How, then, shall we live? “Do justice, love mercy, and walk humbly with your God,” the prophet Micah tells us (Micah 6:8). “Let the same mind be in you that was in Christ Jesus,” St Paul tells us, “who though he was in the form of God, did not regard equality with God as something to be exploited, but emptied himself, taking the form of a servant, being born in human likeness. And being found in human form, hehumbled himself and became obedient to the point of death…” (Phil 2:5-8) “Love one another as I have loved you,” Jesus tells us (John 13:34,35). “I was hungry and you gave me food, I was thirsty and you gave me something to drink, I was a stranger and you welcomed me, I was naked and you gave me clothing, I was sick and you took care of me, I was in prison and you visited me… Truly I tell you, just as you did it to one of the least of these who are members of my family, you did it to me” (Matt. 25:35-36, 40). “If I, your Lord and Teacher, have washed your feet, you also ought to wash one another’s feet. For I have set you an example, that you also should do as I have done to you. Very truly, I tell you, servants are not greater than their master, nor are messengers greater than the one who sent them. If you know these things, you are blessed if you do them” (John 13:14-17)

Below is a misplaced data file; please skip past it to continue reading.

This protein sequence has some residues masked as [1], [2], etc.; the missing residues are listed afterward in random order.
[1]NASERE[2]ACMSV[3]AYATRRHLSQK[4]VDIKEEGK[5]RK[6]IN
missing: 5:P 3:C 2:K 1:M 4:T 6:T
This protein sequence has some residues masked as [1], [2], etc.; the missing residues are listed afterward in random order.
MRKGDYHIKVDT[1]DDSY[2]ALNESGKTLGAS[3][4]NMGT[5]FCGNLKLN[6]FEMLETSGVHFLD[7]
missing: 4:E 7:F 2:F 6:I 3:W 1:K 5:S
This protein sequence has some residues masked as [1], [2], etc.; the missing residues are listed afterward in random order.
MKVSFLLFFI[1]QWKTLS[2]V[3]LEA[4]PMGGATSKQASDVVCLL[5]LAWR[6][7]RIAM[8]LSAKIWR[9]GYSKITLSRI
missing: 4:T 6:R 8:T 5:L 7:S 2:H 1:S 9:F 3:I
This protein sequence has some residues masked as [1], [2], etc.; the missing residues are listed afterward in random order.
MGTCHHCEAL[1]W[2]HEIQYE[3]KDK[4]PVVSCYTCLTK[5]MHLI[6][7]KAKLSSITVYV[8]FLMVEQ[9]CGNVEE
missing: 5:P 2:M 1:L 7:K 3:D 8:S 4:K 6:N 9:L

We are ambassadors of this message. This is our truth. This is our identity. It far outweighs our commitment to any political party. And we need the courage of John the Baptist, of Martin Luther King, Jr., of Desmond Tutu and Mahatma Gandhi and Dorothy Day and Cesar Chavez and Nelson Mandela and Oscar Romero and every other prophet who spoke out against injustice and witnessed to the truth to live it faithfully. We need their courage to do what is right.
As you make your way forward to receive the Sacrament of Christ’s body and blood today, pledge yourself to live in the way of Jesus. Commit yourself to speaking and upholding the truth. Overcome fear and do what is good and right. Never forget the lives of the poor. Take your inspiration from John the Baptist, or from any other figure – including Jesus himself – who dared to speak the truth and suffer the consequences. Beloved, “let us love, not [only] in word or speech, but in truth and action…by this we will know that we are from the truth…” (I John 3:18-19a)